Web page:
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Dey Street is a short street in Lower Manhattan, in New York City. It passes the west side of the World Trade Center site and the World Trade Center Transportation Hub. It runs for one block between Church Street and Broadway. It originally ran to West Street, but the western reaches were demolished to make way for the World Trade Center in the late 1960s. It now extends to Greenwich Street. 15 Dey Street is the site of the first transcontinental telephone call.
The Tyger was the ship used by the Dutch captain Adriaen Block during his 1613 voyage to explore the East Coast of North America and the present day Hudson River. In November, an accidental fire broke out; the Tyger rapidly burned to the waterline, and the charred hull was beached. In 1916, workmen discovered the prow and keel of Tyger while excavating an extension for the New York City Subway's BMT Broadway Line. The ship was uncovered at a depth of about 20 feet (6.1 m) below the street near the intersection of Greenwich and Dey Streets.
In 1641 Dirck Dey (aka Dirck Janszen Siecken) arrived in Nieuw Amsterdam, a soldier in the employ of the GWC. That December he married a woman also from Holland. In 1647, he was sentenced to be executed for insubordination and striking an officer, but was pardoned. Peter Stuyvesant later granted him a patent for land in Communipaw, which Dey then sold. By 1665 he was living outside "the land gate" of the Heeren Straat.
Sometime prior to 1671 Dey began to lease from successive colonial governors "The Dukes Farm" ("the King's Farm" after the accession of James II), and continued to do so as sub-lessee after it was leased to Trinity Church. The Church Farm just west of St. Paul's Chapel was also the site of the city’s red-light district, known as "The Holy Ground".
Dey also owned about five and a half acres just south of the Church lands, stretching from Broadway to the Hudson river, where he established a mill and ferry. By 1674, he was counted among the more prosperous residents of the colony. He died in 1688, and the Broadway lot passed to his son Dirck Teunis Dey, who obtained the grant of a water lot and built a dock on the river in 1743. Dey Street was levelled and paved with stones in 1749. According to Pierre Eugene du Simitiere, an early alternate name was Batteau or Battoe Street. In 1750, Dirck Teunis purchased a small slip of adjoining land from Trinity Church to accommodate the required width for Partition Street, where he then built a wharf. In 1765, his surviving heirs conveyed the property to their sister Jane and her husband Johannes Varick, parents of future mayor Richard Varick.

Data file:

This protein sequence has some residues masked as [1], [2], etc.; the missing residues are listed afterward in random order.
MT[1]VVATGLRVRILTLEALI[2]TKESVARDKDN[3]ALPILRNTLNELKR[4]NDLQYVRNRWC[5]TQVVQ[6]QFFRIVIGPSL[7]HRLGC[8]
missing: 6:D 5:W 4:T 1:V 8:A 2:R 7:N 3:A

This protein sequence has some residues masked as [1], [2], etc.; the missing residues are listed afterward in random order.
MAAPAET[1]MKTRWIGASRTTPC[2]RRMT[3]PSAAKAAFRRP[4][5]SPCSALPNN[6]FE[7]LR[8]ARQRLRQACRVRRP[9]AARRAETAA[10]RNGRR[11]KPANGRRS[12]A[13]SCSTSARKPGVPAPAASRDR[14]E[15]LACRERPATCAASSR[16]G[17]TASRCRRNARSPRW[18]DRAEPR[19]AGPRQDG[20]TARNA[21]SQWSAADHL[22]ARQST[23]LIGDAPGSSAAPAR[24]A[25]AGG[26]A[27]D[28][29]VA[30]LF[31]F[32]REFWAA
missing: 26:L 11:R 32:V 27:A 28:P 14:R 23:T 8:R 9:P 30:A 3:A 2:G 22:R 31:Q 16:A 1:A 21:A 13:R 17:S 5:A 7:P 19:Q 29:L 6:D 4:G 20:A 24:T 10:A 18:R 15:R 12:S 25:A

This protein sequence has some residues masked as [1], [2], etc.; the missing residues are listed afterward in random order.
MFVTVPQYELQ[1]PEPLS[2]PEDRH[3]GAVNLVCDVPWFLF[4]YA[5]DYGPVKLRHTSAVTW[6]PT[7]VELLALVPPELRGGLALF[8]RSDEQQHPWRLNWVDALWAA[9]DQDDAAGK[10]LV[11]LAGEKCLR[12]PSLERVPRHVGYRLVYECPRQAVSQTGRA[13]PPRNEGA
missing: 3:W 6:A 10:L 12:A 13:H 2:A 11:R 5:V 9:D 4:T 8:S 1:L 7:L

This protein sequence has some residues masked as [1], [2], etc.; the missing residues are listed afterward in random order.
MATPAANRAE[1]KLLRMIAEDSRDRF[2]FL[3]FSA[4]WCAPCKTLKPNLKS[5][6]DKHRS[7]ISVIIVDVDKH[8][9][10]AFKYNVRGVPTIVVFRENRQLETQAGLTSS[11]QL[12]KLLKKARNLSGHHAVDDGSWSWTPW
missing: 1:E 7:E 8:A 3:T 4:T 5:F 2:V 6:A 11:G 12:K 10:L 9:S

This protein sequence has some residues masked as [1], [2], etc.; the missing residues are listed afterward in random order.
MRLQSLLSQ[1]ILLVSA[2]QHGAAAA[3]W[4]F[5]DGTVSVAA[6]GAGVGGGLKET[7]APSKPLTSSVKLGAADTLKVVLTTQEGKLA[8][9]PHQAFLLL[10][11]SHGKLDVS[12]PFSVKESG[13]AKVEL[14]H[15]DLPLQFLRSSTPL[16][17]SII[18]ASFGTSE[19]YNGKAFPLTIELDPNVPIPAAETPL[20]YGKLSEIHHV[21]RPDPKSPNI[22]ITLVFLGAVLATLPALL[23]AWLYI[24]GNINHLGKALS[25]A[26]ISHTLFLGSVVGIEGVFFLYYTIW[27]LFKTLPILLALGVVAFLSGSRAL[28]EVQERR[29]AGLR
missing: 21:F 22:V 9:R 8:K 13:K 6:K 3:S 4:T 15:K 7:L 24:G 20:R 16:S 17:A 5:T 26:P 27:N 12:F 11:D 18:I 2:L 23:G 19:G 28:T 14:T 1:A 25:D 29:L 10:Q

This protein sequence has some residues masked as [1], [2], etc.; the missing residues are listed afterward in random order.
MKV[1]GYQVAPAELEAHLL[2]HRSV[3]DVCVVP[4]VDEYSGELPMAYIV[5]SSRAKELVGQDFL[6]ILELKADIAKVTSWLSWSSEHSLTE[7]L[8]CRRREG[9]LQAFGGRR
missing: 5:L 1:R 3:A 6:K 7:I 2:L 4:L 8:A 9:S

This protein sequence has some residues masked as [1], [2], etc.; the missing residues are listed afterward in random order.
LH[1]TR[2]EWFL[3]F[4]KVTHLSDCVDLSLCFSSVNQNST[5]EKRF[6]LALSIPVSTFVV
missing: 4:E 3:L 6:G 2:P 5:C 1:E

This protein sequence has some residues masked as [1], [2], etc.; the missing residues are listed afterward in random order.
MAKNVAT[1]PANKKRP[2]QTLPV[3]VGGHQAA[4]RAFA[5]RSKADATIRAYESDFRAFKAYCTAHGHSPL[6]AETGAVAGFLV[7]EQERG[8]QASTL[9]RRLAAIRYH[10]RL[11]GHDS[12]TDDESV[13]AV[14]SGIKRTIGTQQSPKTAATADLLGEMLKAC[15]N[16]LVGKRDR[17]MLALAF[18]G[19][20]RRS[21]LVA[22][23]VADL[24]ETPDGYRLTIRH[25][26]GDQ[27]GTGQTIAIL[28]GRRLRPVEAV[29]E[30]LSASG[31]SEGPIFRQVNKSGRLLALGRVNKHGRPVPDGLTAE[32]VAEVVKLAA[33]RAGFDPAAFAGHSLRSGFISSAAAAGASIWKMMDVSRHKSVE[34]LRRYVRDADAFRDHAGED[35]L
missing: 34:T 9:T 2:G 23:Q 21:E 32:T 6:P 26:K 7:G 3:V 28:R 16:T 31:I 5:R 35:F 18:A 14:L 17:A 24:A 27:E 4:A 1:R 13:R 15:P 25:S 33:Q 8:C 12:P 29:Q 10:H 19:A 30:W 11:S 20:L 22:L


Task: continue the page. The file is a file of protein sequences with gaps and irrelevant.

At the time, Dey Street extended west all the way to the Hudson River. As the shoreline was built outward with landfill, the street gradually lengthened.
Western Union and AT&T
In 1872, a property at the northwest corner of Broadway and Dey Street was owned by the former French emperor, Napoleon III, through his trusted dentist, Thomas W. Evans. It was purchased by The Western Union Company for its new corporate headquarters, the Western Union Telegraph Building. Designed by George B. Post, the building was one of New York City's early skyscrapers. The clock tower made it one of the tallest structures in the city. Dey Street sloped downward away from Broadway, so that while the basement was half a level below Broadway, it was at the same level as Dey Street at the western end. Starting in 1877, a time ball was dropped from the top of the building at exactly noon, triggered by a telegraph from the National Observatory in Washington, D.C. It was used as an aid to navigation and railway operations. It inspired the New Year's Eve Times Square Ball drop that started in 1907.